There are several causes of dry eyes, including allergic reactions, eyelid inflammation, cornea inflammation, aging, reduced tear production, and so on. Suppose you are suffering from dry eyes; you must know that whatever medications will be prescribed to you will greatly depend on the root cause.
You can click on this link for more information on symptoms associated with some of the causes of dry eyes.
Meanwhile, we’ve written about some medications and procedures that have been used for dry eyes.
Once the edge of your eyelids is inflamed, it can stop the oil production from the oil glands within your eyes, which leads to dry eyes. For this kind of dry eye caused by eyelid inflammation, your eye doctor may recommend antibiotics to help lessen the inflammation, which can either be taken orally, used as ointments, or as eye drops.
If you have cornea inflammation which is an inflammation usually seen on the surface of the eyes, it can be managed with eye drops containing immune-suppressing medicine like corticosteroids or cyclosporine. However, corticosteroids are not recommended to be used for a long period because of their side effects.
If your dry eyes symptoms are severe and you’ve tried artificial tears, and they don’t seem to be working, you can try eye inserts. They look like a clear grain of rice and work like artificial tears. One type of eye insert is the sacrist (hydroxypropyl cellulose) which should be inserted between the eyelid and eyeballs. Once you insert the eye insert and it dissolves, a substance is released that helps lubricate the eye.
This kind of medicine helps enhance tear production. They are often called cholinergic, which can be either pilocarpine or cevimeline and are available as gels, eye drops, or pills. However, tear-stimulating machines may cause side effects like sweating.
Autologous Blood Serum Drops
Autologous blood serum drops are made using your blood. They are usually recommended if your dry eyes symptoms are very severe and not responding to other kinds of treatment. It is made using red blood cells from your blood samples mixed with a salt solution.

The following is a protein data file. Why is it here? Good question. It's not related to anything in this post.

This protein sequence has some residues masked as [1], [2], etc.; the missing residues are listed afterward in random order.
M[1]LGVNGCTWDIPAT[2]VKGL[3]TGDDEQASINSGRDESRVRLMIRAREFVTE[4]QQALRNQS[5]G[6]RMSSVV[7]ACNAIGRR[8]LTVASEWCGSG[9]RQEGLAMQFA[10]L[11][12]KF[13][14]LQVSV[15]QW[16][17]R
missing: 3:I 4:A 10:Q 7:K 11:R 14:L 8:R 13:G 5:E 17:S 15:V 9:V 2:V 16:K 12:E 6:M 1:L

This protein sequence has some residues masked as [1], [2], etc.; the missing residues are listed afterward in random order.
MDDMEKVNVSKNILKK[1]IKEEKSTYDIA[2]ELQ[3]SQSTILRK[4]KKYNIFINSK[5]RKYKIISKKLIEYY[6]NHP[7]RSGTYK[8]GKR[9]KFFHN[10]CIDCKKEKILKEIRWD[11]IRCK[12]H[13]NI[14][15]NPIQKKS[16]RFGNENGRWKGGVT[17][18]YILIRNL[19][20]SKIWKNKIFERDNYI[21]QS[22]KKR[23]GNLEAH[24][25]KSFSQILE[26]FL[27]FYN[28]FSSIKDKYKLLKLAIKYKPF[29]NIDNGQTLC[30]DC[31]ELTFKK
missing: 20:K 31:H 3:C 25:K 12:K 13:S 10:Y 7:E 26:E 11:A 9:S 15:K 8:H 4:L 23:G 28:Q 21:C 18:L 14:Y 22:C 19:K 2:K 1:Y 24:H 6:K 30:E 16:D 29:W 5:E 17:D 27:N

Recently, a drug known as Varenicline or Tyrvaya has been approved for treating dry eyes. It is administered through a nasal spray, which means it’s sprayed through the nose. You are advised to spray varenicline once into each nostril twice daily to help increase tear production.
Other Treatment Procedures for Dry Eyes
- Keeping your tear ducts closed
Your eye doctor may recommend you close your tear ducts to reduce the way tears leave your eyes. Your tear ducts can either be closed slightly or totally to drain the tears away.
Tear ducts can be plugged with removable tiny punctual plugs (silicone) or with a procedure that makes use of heat. The latter is a more permanent solution known as thermal cautery.
- Use of unique lenses
There are contact lenses specially designed contact lenses for dye eyes known as scleral or bandage lenses. They are usually recommended for severe dry eye conditions and can trap moisture and protect the eyes’ surface. You can ask your eye doctor for special contact lenses for your dry eyes.
- Clearing blocked oil glands
Another procedure that is effective for dry eyes condition is the unblocking of oil glands. This can be done by the use of warm compresses, eye masks, or the use of a thermal pulsation machine.
- Use of Light Therapy and Eyelid Massage
If your dry eyes are severe, you can opt for a procedure known as intense-pulse light therapy done alongside eyelid massage. This therapy can help relieve dry eyes symptoms
Non-Prescription Medications Used to Treat Dry Eyes
There are different kinds of nonprescription medications used to treat dry eyes, like ointments, gels, and eye drops, also known as artificial tears. Artificial tears may just work for you if you are treating mild dry eye symptoms.
You can either use them once or several times daily, depending on your eye doctor’s recommendation. However, there are factors to consider before going for eye drops, like preservatives or preservative-free eye drops. Preservative-free eye drops are usually recommended if you are allergic to preservatives or if you’ll be using eye drops for a long period to avoid dependency.
With the different medications available to treat dry eyes, you should always seek recommendations from your eye doctor before using any. This is to avoid taking any wrong medication that would further worsen your dry eye condition.